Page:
Grease is a show that looks very truthfully at how rock and roll, cars, and drive-in movies changed sex in America. It's not a show about how crazy those wacky kids in the 50s were, and by the way, isn't young love sweet? No, Grease is a social document. To quote from my book Sex, Drugs, Rock & Roll, and Musicals:
The story of Grease is set during the 1958-59 school year, at a time when America was facing the preliminary rumblings of the Sexual Revolution that would arrive in the mid-1960s and blossom in the 70s, only to be ended by AIDS in the early 80s. And like The Rocky Horror Show did later, Grease shows us how America reacted to this tumultuous time though two of its main characters. Danny Zuko (along with Rizzo and Kenickie) represents that segment of American teens already sexually active in the 1940s and 50s, who ultimately frees the conforming Sandy to express her sexuality without fear or shame, leading her into a new life and a new decade of sexual freedom. This same theme is also at the heart, though far more cautiously, of the 1959 film A Summer Place, starring Sandra Dee and Troy Donahue. Sandy Dumbrowski (notice how ethnic all the character names are, to suggest that they are working class) represents mainstream America, reluctant to throw off the sexual repression of the conforming 1950s for the sexual adventuring of the 1960s.
That is the story of Grease – the story of mid-century America – the way sex was changing and the part rock and roll and cars and drive-ins played in that messy, mystical transformation. With twenty-twenty hindsight, Grease knows that the fifties were only a brief window of surface respite before the dark, dangerous times would return, with Vietnam, race riots, the anti-war movement, Watergate, and recession, and all that darkness is bubbling just under the surface of these teenage hijinks.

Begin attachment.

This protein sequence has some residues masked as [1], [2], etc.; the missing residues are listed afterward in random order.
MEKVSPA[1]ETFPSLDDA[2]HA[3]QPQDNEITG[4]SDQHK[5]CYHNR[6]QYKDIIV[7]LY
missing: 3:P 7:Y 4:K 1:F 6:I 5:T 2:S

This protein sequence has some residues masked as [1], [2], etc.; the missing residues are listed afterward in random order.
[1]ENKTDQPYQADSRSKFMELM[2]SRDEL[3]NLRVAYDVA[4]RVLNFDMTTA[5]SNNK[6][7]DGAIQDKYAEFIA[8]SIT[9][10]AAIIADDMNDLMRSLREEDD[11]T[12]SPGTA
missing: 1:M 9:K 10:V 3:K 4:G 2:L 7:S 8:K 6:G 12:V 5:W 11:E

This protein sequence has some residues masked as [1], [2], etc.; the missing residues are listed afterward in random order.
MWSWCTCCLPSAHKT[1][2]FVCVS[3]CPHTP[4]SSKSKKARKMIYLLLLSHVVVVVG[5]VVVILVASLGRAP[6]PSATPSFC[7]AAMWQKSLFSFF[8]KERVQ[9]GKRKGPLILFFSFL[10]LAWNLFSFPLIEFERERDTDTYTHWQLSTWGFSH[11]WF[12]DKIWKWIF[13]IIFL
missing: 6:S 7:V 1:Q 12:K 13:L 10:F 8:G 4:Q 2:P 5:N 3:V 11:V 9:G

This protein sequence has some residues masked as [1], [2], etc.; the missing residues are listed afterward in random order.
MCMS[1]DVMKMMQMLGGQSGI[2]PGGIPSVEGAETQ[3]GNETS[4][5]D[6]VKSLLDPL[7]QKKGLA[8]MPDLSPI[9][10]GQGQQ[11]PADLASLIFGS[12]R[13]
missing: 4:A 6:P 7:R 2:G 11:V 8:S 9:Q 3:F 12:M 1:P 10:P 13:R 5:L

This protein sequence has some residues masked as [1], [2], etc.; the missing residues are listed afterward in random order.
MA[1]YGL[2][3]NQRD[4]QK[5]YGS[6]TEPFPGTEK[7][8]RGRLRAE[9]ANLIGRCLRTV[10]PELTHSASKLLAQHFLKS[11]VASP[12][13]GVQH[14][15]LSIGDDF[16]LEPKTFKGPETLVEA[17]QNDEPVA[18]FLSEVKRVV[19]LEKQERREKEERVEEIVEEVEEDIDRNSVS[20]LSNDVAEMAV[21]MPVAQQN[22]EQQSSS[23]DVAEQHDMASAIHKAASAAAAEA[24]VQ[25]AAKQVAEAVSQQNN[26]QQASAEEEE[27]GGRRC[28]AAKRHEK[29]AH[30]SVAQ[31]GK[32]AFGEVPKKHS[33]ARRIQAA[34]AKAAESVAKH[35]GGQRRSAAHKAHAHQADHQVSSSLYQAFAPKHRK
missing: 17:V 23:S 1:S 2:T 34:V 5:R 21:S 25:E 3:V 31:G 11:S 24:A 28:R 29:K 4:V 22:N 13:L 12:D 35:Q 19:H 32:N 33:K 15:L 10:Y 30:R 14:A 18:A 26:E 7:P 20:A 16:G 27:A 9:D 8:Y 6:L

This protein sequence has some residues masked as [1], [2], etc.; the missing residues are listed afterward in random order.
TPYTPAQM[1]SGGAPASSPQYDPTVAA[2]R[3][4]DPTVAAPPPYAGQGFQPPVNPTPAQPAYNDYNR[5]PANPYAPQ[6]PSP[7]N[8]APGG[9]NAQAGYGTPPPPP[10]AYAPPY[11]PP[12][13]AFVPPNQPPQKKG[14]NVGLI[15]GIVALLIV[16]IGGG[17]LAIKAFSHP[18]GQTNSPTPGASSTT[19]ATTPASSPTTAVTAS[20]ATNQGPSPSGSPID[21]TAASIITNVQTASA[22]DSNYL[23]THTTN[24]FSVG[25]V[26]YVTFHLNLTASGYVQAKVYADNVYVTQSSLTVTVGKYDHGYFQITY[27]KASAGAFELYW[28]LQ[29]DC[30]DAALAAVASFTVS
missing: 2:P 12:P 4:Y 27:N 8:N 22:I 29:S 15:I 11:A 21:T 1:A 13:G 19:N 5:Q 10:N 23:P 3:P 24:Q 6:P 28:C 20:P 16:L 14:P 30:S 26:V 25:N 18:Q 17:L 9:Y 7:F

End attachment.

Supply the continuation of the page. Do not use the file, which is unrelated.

In the clumsy movie version of Grease, the central love story might have been the point, but on stage that romance is just a device for making a larger, more interesting point. And those who criticize Grease for its “immoral” ending don’t understand what this show is about – and they haven’t really paid attention to the lyric of the show’s finale, “All Choked Up.” Sandy is no victim here; she’s becoming a women’s libber.
You won't see any of that at the Muny, because at the Muny, the finale is "You're the One That I Want," which tells us nothing more than Danny and Sandy want to fuck. "All Choked Up" is a more interesting, more subtle finale that says more about the culture and less about these two kids – and notably, in "All Choked Up," Sandy tells Danny that she's not going to fuck him...!
we did in 2007, and truthfully, some in our audience were horrified by that. They wanted Sandy blonde and they did not want to hear her say "Fuck it." But Sandy originally had brown hair and she did say, "Fuck it."
And doesn't that sound like a much more interesting musical than what you've seen in recent productions of this show? Grease is a descendant of Hair, not Bye Bye Birdie.
So, bottom line, what am I advocating? That no one ever produce Grease unless they can use the word fuck onstage and unless they use only the show's original score, no interpolations, no disco, no country. Seriously. Ever.
Grease has an unfortunate reputation for being silly, lightweight, nostalgia. But that's because no one ever really sees Grease anymore; instead they see a shallow rewrite that ignores almost everything interesting about this show. When I talk about Grease, I often feel like Don Quixote tilting at a windmill he can never defeat, but that doesn't mean I'll stop... Quixote never did...
Long Live the Musical!